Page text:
Australian football fans hoping for promotion-relegation in the A-League will likely have to wait for more than a decade, Football Federation Australia chairman Chris Nikou declared.
Nikou hinted without going into detail that fans wanting promotion and relegation might have to wait till 2034 for their dream to come to fruition.
"The current A-League clubs have a licence till 2034 so as I stand here now promotion and relegation earlier than that is not likely," he said.
'You need to have a second division established. Those clubs need to be able to step up ... if the gap is too big they won't be able to do it.
"I might point out that the FFA has a right to change that but in the current climate it would not be right for me to take this any further."
FFA later attempted to clarify the chairman's comments via a statement.
"Under the terms of the existing Club Participation Agreement, existing and incoming Australian A-League clubs are entitled to participate in the A-League until the year 2034," it read.
"Whilst the CPA also provides for the introduction of promotion and relegation during that period at its discretion, FFA notes that the New Leagues Working Group and the Second Division Working Group are currently considering the future structure of the top two tiers of Australian club football, including what provisions for promotion and relegation should be established.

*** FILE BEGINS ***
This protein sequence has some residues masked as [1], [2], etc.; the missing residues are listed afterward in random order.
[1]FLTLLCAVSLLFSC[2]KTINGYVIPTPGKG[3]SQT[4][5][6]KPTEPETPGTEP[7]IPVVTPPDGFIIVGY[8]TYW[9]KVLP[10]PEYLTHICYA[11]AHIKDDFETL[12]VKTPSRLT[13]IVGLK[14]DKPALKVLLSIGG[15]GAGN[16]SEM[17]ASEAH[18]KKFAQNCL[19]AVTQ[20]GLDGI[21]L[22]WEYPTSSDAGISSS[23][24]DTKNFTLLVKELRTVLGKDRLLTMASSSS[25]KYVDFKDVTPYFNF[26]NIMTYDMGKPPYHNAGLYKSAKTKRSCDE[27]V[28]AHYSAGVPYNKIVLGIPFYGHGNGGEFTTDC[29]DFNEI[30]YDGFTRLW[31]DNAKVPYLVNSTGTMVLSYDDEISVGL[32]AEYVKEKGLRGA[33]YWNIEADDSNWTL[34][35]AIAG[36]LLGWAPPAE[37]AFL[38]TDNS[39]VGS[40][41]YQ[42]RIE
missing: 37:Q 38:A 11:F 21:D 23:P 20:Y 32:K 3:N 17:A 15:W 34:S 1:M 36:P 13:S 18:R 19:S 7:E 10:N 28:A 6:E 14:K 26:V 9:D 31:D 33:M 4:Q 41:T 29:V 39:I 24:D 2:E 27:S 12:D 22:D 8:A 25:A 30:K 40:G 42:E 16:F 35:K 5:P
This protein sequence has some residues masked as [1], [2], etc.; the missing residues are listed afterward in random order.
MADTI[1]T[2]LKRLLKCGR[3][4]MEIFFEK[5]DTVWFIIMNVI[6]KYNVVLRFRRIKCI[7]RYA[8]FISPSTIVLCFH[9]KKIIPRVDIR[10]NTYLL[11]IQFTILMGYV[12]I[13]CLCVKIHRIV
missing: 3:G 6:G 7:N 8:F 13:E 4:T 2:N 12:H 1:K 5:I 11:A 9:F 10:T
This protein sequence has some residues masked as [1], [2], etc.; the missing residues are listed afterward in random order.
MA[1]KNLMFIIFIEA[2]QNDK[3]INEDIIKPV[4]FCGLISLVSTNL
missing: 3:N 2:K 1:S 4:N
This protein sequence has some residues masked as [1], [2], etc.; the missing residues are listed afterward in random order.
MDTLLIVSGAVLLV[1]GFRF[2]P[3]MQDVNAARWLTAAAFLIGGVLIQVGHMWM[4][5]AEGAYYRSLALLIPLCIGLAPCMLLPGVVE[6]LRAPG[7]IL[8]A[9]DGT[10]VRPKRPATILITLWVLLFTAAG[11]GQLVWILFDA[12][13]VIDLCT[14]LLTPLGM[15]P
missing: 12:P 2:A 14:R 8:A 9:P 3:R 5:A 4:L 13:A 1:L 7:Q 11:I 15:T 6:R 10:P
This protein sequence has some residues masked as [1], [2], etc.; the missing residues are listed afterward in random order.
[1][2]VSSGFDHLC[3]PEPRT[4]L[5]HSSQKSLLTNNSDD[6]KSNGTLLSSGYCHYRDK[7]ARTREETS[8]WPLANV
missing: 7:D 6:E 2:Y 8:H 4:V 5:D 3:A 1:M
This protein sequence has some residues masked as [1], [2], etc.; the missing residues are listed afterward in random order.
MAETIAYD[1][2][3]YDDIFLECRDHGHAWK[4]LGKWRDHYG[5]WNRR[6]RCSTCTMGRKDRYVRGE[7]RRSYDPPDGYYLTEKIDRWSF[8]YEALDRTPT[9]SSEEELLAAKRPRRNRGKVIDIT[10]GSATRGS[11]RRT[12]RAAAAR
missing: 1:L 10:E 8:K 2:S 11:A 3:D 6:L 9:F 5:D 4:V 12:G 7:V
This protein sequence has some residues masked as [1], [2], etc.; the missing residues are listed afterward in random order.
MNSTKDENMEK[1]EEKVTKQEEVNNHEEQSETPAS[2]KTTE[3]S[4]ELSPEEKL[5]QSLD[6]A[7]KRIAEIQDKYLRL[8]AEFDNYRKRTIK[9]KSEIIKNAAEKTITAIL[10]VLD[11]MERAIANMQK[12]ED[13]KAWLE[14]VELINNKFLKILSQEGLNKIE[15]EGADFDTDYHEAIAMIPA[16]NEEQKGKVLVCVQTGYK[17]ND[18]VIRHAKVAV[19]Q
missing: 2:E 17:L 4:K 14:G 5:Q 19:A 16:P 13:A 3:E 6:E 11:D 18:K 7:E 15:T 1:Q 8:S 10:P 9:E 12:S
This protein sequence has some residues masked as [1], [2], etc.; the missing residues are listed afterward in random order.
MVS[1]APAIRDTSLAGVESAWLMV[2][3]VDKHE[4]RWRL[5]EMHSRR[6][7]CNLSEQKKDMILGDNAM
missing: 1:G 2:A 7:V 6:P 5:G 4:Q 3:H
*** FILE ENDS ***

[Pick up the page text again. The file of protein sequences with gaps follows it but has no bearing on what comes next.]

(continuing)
"These provisions are expected to include the specific timing of the establishment of a Second Division, targeted commencement of promotion and relegation to and from the A-League, and the prioritisation of second division clubs as part of expansion of the A-League beyond 12 teams."
Nikou was the special guest speaker at the inaugural Football Writers' Festival in Jamberoo, on the NSW south coast, at the weekend.
Four months after becoming the game's leader at the end of an acrimonious battle for power that divided the football community, Nikou said that never did the game need a united front more than now if it was to reach its full potential.
"We need a unified sense of purpose to get out there and sell our sport," Nikou told an audience of about 100 media and fans.
"We have been living in paralysis for far too long and the reason we have not moved much is due to that that we have a broad church.
"We have a history in our game of talking about what's not right in our game but we have to focus on what is right.
"What we are seeing is that everyone is doing what they think is right in their neck of the woods.
"So you get situations where governments are faced with five approaches about, say, infrastructure from the same geographical area at the same time, each saying give me this and give me that. Governments do not operate that way."
Nikou said (federal or state) governments preferred to deal with one entity at a time.
Nikou said he Australian Football League were a prime example of how sport can achieve much more by presenting a sole front.
"Our competitors like the AFL do it in a much better way because they go with one voice," he said.
"Governments know that when thy are speaking to this one voice this voice is actually speaking on behalf of many others."
"We are not doing that."